LEGAL asserts that by its language, the statute twice differentiates between “homosexuality” and “crimes against nature,” and that as used in the statute, “homosexuality” must necessarily mean the status of being a lesbian, gay, bisexual or transgendered person, leaving “crimes against nature” to define homosexual sexual acts.

LEGAL contends that, as directed against lesbian, gay, bisexual or transgendered persons, the statute on its face violates constitutional guarantees of equal protection and the right to assemble peaceably and petition the government for redress of grievances.   Further, LEGAL argues, to the extent that “crimes against nature” is a euphemism for sodomy laws, the statute violates the U.S. Supreme Court's declarations in Lawrence, supra.

As mentioned above, the trial court pretermitted ruling on the constitutionality of La.R.S. 12:1041 because the Jefferson Parish District Attorney is not implicated by the statute's language, which names the attorney general as the state's agent to pursue the action set out in the statute.

 LEGAL contends that the trial court erred for two reasons:  first, that the attorney general was left out of this lawsuit by action of the state supreme court in upholding the Jefferson Parish District Attorney's exceptions in the Orleans Parish action.   LEGAL asserts it could not have sued the attorney general in the same lawsuit “because our Supreme Court did not extend that ruling to the Attorney General, and also because there was already an identical lawsuit pending (lis pendens ) against the Attorney General.”

Further, LEGAL states the attorney general has specifically waived any right to participate in this case.   LEGAL asserts, “Under these unique circumstances it  would be a miscarriage of justice ․ to allow the Attorney General to walk out of this case ․, only to turn around and argue or declare that the Attorney General's absence rendered half of this case untriable.”

LEGAL contends there is no justification or rational basis for La.R.S. 12:1041's “attack on corporations who advocate the rights of homosexual Louisianans or who attack the criminalization of noncommercial oral or anal sex.”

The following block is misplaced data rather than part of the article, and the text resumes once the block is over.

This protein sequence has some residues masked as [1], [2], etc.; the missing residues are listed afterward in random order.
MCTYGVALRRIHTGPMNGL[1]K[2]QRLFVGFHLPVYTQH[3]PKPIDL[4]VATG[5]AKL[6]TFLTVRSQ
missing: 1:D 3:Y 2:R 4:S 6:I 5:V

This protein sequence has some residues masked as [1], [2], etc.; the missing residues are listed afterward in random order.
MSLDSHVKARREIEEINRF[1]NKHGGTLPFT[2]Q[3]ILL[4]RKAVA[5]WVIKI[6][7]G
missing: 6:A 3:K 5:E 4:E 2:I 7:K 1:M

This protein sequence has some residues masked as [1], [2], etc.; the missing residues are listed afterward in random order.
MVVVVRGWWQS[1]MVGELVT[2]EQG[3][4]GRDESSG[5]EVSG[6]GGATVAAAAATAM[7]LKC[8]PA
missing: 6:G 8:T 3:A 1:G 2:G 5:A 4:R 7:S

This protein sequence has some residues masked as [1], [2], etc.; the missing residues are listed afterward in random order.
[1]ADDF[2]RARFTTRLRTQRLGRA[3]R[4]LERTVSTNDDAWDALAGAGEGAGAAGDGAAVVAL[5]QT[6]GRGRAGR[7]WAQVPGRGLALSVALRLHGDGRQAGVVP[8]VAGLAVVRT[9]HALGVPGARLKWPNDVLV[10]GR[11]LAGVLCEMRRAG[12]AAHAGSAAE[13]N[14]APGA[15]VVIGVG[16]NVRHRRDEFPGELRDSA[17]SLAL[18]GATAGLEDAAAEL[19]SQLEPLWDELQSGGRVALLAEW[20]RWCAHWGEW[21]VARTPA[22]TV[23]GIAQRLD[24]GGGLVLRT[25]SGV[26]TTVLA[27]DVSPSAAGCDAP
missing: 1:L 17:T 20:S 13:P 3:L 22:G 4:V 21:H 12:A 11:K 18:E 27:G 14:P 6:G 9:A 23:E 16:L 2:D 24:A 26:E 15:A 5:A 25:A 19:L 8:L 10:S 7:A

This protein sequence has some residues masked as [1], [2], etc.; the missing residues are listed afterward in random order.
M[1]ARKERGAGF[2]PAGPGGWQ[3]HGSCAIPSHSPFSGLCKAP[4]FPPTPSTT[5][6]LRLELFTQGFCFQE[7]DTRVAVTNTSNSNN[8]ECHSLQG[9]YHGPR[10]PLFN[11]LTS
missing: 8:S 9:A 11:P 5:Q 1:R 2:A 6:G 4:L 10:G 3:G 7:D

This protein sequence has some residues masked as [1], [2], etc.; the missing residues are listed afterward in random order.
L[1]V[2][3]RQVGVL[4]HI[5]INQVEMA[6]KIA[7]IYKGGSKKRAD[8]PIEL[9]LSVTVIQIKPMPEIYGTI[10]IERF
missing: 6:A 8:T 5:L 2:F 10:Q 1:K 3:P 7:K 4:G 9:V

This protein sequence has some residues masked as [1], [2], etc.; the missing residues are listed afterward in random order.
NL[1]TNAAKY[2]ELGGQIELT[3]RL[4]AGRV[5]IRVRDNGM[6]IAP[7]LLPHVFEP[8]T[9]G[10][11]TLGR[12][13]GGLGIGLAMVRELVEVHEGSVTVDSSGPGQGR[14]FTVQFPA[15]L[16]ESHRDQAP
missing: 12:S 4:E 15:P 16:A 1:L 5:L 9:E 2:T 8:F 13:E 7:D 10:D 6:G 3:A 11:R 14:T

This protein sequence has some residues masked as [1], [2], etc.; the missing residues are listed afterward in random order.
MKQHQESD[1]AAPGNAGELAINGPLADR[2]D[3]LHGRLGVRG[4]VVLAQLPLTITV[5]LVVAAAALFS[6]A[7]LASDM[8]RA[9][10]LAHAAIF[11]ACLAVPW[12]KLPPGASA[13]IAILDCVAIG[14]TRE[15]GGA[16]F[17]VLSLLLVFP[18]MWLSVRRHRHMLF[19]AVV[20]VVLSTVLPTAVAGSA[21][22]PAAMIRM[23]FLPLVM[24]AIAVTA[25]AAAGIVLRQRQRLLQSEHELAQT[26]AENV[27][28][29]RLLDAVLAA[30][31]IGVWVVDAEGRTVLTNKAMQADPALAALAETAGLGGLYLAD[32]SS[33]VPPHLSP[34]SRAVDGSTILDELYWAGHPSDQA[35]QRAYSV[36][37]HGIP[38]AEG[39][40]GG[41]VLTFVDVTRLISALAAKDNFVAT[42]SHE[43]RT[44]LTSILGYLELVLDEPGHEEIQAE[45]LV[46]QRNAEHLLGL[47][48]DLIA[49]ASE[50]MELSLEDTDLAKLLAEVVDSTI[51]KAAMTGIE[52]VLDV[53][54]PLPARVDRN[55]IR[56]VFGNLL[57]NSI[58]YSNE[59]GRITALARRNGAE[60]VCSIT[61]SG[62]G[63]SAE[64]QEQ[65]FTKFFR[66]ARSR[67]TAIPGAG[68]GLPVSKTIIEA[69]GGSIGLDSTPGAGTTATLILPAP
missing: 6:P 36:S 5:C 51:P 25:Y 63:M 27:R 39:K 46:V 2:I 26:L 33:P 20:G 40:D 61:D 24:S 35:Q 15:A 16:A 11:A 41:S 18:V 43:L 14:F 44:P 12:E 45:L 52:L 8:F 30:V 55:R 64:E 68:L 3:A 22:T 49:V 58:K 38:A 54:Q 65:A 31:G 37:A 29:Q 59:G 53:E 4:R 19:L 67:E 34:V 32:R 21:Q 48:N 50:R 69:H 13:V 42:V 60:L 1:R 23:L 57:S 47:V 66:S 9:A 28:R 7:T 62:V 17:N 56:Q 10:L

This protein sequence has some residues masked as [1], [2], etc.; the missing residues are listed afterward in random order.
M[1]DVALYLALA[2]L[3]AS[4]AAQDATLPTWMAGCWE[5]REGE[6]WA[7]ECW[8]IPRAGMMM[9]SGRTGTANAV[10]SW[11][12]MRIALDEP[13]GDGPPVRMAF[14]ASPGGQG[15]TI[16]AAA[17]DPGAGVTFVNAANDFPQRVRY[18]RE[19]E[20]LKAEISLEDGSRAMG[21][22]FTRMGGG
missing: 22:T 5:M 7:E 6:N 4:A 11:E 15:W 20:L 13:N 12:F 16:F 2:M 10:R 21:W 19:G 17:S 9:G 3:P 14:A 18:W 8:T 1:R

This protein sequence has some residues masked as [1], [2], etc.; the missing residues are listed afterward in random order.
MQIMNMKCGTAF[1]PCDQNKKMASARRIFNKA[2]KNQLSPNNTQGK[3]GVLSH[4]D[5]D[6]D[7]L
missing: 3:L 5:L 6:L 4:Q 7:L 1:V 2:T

We find no reason to alter the trial court's ruling on this issue. As the trial court stated, La.R.S. 12:1041 does not implicate the District Attorney, because the statute authorizes civil action by the attorney general, with no mention of district attorneys.

Further, the statute authorizes action against a corporation only where the “person or persons” with a connection to the corporation is engaged in “any unlawful activity aimed at organized homosexuality, organized crimes against nature.”  (Emphasis added.)   As discussed above, uncompensated sexual behavior between consenting adult humans under La.R.S. 14:89(A)(1) is no longer proscribed;  therefore, it is not unlawful.   Hence, we find no merit to this assignment.

Nothing in this decision prevents the plaintiffs from proceeding directly against the Attorney General to fully litigate the question of constitutionality of La.R.S. 12:1041 in a court of proper venue.

For the foregoing reasons, the judgment is affirmed.   Costs of appeal are assessed against the plaintiffs-appellants.

AFFIRMED.

FOOTNOTES

1.   Rhonda Leco, one of the eight individual plaintiffs, withdrew from the suit prior to rendition of the judgment now on appeal.

2.   When this suit was filed in 1996, the district attorney was the Honorable John M. Mamoulides, who was named defendant in his official capacity.   Later that year the Honorable Paul D. Connick, Jr. was elected to the office of district attorney and in 1997 Mr. Connick was substituted as defendant in this case.

3.   The other statutes added to the constitutional challenge were La.R.S. 15:537, 15:538, 15:541, 15:542, 15:542.1, 15:543, 15:544, 15:545, 15:546, 15:547, 15:548, and 15:549.

4.   La.C.C.P. art. 1880 states, “When declaratory relief is sought, all persons shall be made parties who have or claim any interest which would be affected by the declaration, and no declaration shall prejudice the rights of persons not parties to the proceeding.   In a proceeding which involves the validity of a municipal ordinance or franchise, such municipality shall be made a party, and shall be entitled to be heard.   If the statute, ordinance, or franchise is alleged to be unconstitutional, the attorney general of the state shall also be served with a copy of the proceeding and be entitled to be heard.”  [Emphasis added.]

 SUSAN M. CHEHARDY, Judge.